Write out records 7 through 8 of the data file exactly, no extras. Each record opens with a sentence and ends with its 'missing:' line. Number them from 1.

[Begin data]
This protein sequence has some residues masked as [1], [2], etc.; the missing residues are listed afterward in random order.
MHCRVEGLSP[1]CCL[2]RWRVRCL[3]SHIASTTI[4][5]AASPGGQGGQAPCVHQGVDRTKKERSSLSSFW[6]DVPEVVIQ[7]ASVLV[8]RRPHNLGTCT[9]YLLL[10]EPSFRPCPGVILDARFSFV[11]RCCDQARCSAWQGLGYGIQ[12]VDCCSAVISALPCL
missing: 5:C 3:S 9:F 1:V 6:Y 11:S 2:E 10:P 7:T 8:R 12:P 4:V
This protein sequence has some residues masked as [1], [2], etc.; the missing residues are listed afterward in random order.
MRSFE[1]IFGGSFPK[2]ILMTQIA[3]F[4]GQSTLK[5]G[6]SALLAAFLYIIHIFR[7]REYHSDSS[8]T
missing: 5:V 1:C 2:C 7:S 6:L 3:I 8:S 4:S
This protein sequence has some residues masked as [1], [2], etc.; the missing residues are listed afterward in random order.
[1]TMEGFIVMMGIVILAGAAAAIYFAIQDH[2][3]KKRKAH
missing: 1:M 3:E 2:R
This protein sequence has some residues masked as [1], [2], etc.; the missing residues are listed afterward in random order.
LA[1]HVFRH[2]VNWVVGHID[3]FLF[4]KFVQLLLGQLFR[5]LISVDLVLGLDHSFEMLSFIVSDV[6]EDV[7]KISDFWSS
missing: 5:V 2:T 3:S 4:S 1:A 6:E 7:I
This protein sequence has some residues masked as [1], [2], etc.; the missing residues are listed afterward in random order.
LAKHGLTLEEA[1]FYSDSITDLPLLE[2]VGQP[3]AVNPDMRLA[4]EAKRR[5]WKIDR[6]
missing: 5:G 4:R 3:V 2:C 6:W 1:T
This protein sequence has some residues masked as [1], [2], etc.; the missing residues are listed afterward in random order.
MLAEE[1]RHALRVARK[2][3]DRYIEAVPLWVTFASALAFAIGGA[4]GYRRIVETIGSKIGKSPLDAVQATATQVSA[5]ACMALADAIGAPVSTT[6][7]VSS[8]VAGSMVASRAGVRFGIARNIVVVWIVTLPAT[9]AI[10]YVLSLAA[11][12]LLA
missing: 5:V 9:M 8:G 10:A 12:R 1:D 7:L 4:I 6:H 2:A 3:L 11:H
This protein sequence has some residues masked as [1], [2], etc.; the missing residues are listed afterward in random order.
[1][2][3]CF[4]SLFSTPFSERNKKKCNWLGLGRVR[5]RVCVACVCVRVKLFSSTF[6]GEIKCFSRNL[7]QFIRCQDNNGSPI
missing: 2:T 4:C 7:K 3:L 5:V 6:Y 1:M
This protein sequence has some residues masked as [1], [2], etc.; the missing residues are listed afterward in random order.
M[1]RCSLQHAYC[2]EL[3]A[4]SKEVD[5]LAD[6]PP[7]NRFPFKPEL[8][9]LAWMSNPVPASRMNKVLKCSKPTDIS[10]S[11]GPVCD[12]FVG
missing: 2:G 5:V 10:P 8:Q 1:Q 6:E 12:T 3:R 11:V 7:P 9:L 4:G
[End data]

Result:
This protein sequence has some residues masked as [1], [2], etc.; the missing residues are listed afterward in random order.
[1][2][3]CF[4]SLFSTPFSERNKKKCNWLGLGRVR[5]RVCVACVCVRVKLFSSTF[6]GEIKCFSRNL[7]QFIRCQDNNGSPI
missing: 2:T 4:C 7:K 3:L 5:V 6:Y 1:M
This protein sequence has some residues masked as [1], [2], etc.; the missing residues are listed afterward in random order.
M[1]RCSLQHAYC[2]EL[3]A[4]SKEVD[5]LAD[6]PP[7]NRFPFKPEL[8][9]LAWMSNPVPASRMNKVLKCSKPTDIS[10]S[11]GPVCD[12]FVG
missing: 2:G 5:V 10:P 8:Q 1:Q 6:E 12:T 3:R 11:V 7:P 9:L 4:G